Writing It Down
Over the past 16 years I’ve trained hundreds of people one-on-one and have probably advised thousands through phone and internet discussions. Regardless of the goal, one factor that has consistently made a huge difference in results has been whether the client kept accurate records of their daily food intake, and if they were a long-distance client their workouts.
Studies using double labeled water have shown most people who are overweight significantly underestimate the amount of calories they consume, and people who are underweight tend to overestimate their calorie consumption. If you are not weighing or measuring and writing down what you are eating and drinking, you do not know how many calories or grams of different macronutrients you are consuming.
If you want to lose fat you have to consume few enough calories that your body is forced to make up the difference between expenditure and intake by taking energy from your fat stores, but not so few that energy is taken from any other tissues. You also have to consume adequate protein to maintain your lean body mass and adequate essential fatty acids despite a lower overall food intake.
If you want to gain weight/muscle mass, you have to consume enough calories and protein for your body to build new tissue, but not so much that you gain a significant amount of fat.
In either case, the only way to know if you are consuming the appropriate amounts on a daily basis is to weigh, measure and write it down. Every person I have trained who has done this consistently has gotten good results. Some of the people who did not keep track of their nutrition intake got good results any way, but most did not get the kind of results they wanted. Unfortunately, I can not follow every person I train 24 hours a day and weigh, measure and record their intake for them.
There are many diet books that claim recording calorie and/or macronutrient intake is not necessary to lose fat or maintain a lower body fat level, and they are correct. However, this requires a dramatic change in most people’s eating habits – something that can take a long time for some people to adjust to. In the meanwhile, writing it down makes it easier. Additionally, people tend to be more conscious of and thus make better choices about what they eat when they’re keeping track of it.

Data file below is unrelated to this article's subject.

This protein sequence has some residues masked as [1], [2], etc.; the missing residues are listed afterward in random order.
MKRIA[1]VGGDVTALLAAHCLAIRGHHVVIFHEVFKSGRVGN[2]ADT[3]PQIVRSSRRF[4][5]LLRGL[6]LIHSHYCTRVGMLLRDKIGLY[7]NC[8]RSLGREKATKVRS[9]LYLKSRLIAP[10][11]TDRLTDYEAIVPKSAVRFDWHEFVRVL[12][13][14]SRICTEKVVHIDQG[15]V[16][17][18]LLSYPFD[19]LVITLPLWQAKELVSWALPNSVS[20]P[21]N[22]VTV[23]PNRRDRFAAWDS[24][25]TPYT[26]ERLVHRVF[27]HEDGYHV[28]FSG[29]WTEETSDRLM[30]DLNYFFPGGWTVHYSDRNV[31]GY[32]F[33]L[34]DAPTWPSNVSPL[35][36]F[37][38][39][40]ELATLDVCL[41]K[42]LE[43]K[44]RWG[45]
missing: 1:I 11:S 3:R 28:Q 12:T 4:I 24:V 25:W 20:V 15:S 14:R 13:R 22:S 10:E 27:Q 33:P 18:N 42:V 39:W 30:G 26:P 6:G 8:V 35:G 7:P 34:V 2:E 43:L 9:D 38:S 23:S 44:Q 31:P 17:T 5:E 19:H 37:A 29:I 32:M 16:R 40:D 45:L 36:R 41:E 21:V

On a side note – most of these diet book recommend a way of eating that ultimately results in a lower calorie intake due to an emphasis on nutrient dense but low calorie foods, foods that reduce appetite, restriction or elimination of high calorie foods or some combination.
Another reason to keep track is to be able to evaluate how changes in eating affect appearance, physical and mental performance, mood, sleep and other factors and fine tune your diet. Accurate records make this process much easier.
I’ve had clients who insisted counting calories did not work for them and simply refused to keep a journal. As a result, their actual results fell far short of their potential results.
Often, when a person claims counting calories did not work for them I suspect one of the following problems:
- They were not weighing or measuring their food and drink properly.
- They were not recording everything they ate or drank.
- They did not do it long enough or consistently enough to see results.
Even if a person’s macronutrient ratio and food choices are horrible, if their average daily calorie intake is below their expenditure they will lose fat. And if their macronutrient ratio and food choices are horrible, writing them down is the first step towards being able to analyze and correct the problem.
If you’re serious about your goals, start writing it down.